North Lees Hall opens to mark Charlotte Bronte's birth
A Grade II-listed hall that influenced Charlotte Bronte's Jane Eyre is opening its doors to coincide with the 200th anniversary of the author's birth.
Bronte paid several visits to North Lees Hall in Derbyshire which provided the inspiration for Thornfield Hall.
Thornfield Hall was the home of the 1847 novel's hero Edward Rochester.
North Lees is now owned by the Peak District National Park Authority, which is holding open events on Saturday and Sunday.
At the time of Bronte's visits to the Hathersage area, the Eyre family were living at North Lees. They lived there from 1750 until 1882, as well as occupying the hall for two generations during the 15th Century.
In Jane Eyre, the world-renowned author describes the North Lees's battlements, the view from the roof and the apostles' cabinet - a piece of furniture that belonged to the Eyre family.
Bronte later bought the cabinet and moved it to her family home in Haworth, Yorkshire, where it can still be seen.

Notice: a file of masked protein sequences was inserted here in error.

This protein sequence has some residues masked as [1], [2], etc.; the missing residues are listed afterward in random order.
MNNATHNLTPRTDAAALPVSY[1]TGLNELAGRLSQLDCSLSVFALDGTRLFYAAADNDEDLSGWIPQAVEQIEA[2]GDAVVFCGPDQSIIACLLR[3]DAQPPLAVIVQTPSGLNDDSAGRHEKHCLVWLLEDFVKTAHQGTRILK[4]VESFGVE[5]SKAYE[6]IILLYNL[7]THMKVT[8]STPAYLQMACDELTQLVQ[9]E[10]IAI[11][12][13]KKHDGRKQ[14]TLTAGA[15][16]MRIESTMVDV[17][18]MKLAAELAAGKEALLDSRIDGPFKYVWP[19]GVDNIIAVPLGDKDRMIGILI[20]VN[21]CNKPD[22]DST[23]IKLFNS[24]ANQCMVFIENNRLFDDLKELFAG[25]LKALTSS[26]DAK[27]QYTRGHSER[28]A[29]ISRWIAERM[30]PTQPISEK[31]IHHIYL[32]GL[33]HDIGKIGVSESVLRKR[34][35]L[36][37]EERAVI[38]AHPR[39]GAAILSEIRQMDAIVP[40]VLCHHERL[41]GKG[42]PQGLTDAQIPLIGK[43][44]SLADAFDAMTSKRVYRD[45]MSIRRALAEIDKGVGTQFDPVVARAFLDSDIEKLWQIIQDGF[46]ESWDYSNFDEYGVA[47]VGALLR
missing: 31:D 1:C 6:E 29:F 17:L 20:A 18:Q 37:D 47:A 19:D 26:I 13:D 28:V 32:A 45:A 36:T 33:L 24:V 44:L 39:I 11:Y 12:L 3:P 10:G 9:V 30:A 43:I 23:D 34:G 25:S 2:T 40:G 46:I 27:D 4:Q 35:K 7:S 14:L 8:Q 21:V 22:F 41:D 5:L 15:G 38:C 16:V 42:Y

The hall closed in July after the Vivat Trust, which had managed the building since 1988, stopped trading.
Bronte, born on 21 April 1816, was the eldest of the literary Brontes. She wrote three other novels - Shirley, Villette and The Professor.
The open days run from 11:00 to 15:00 BST on both Saturday and Sunday.
North Lees Hall (as featured in Jane Eyre)
"Leaning over the battlements and looking far down, I surveyed the grounds laid out like a map: the bright and velvet lawn closely girdling the grey base of the mansion; the field, wide as a park, dotted with its ancient timber; the wood, dun and sere, divided by a path visibly overgrown, greener with moss than the trees were with foliage."